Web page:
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The worst feeling a new mother can experience is knowing her baby, or babies, are in danger and being told there is nothing she can do about it. Mom-to-be Amber Cessac refused to accept this reality after being diagnosed with a fetal condition that was deemed untreatable. Instead, she sought treatment from fetal medicine specialist Kenneth Moise Jr., M.D., who now serves as the director of the Comprehensive Fetal Care Center, a clinical partnership between UT Health Austin and Dell Children’s Medical Center.
“I met Dr. Moise 10 years ago under what is probably classified as the most terrible circumstances,” says Cessac. “I was terrified and traumatized and just hoping that he could help us. I was around 20 weeks pregnant and had just been diagnosed with twin-to-twin transfusion syndrome. At that time, my obstetrician informed me there were no options and told me, ‘I’m so sorry, but you’re going to lose both of your babies.’ I was basically advised to just wait and see what happens, see how long my babies would last. As a mother, that just really fills you with the sense of hopelessness and helplessness.”
Twin-to-Twin Transfusion Syndrome
Twin-to-twin transfusion syndrome (TTTS) is a rare condition that only occurs in monochorionic pregnancies (i.e., identical twins). In this situation, the fetuses share one placenta as well as the same network of blood vessels. TTTS occurs when an imbalance in blood exchange exists, causing one twin to receive too much blood while the other twin receives too little, putting both babies at risk.
“I managed to find Dr. Moises’s information and called the listed phone number,” says Amber. “I spoke to his wife, Karen, the nurse navigator for their fetal center, on the phone. When we realized that I lived in the same city that Dr. Moise was practicing, Karen asked, ‘Can you be here at two o’clock this afternoon?’ And I said, ‘Yes! Yes! Yes!’ When I got there, I had the longest ultrasound ever, and Dr. Moise said, ‘We need you in the OR first thing tomorrow morning if we’re going to save these babies.’ So, it was only about 36 hours from the time of my diagnosis to my being in the OR and having surgery with Dr. Moise to correct my TTTS.”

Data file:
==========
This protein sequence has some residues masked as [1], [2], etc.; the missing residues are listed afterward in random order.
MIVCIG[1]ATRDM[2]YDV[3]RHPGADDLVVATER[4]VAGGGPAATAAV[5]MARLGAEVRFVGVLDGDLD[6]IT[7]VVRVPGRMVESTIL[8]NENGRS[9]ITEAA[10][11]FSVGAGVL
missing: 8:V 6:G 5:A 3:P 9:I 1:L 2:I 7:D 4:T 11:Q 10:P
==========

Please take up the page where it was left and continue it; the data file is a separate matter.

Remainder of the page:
The Comprehensive Fetal Care Center
At the Comprehensive Fetal Care Center, all patients are assigned a nurse navigator, who serves as their primary source of communication, education and support. Nurse navigators are valuable members of the Comprehensive Fetal Care Center care team and are committed to seeing patients and their families through both a successful pregnancy and a successful delivery.
“I’m happy to report,” exclaims Amber, “that after my surgery, my babies thrived!”
Led by Dr. Moise, who has developed fetal centers across the country, the Comprehensive Fetal Care Center is the first and only comprehensive program in Central Texas that provides care for babies with congenital conditions before, during and after birth, including care for the mother and baby during pregnancy, delivery of the baby and care of the baby after birth, all in one place.
“I see Dr. Moise every couple of years,” says Amber. “Every time, I feel this compulsion to tell him everything that the girls are doing. For a while, I wondered, ‘Why do I do that? Why do I feel this compulsion to tell him every little detail?’ And I know that it’s because I want him to remember, although he already knows, that this is not just a job, and these are not just numbers and statistics. These are lives, and these are souls that are here that wouldn’t otherwise be.”
For more information about the Comprehensive Fetal Care Center or to request an appointment, visit here or call 512.324.0040.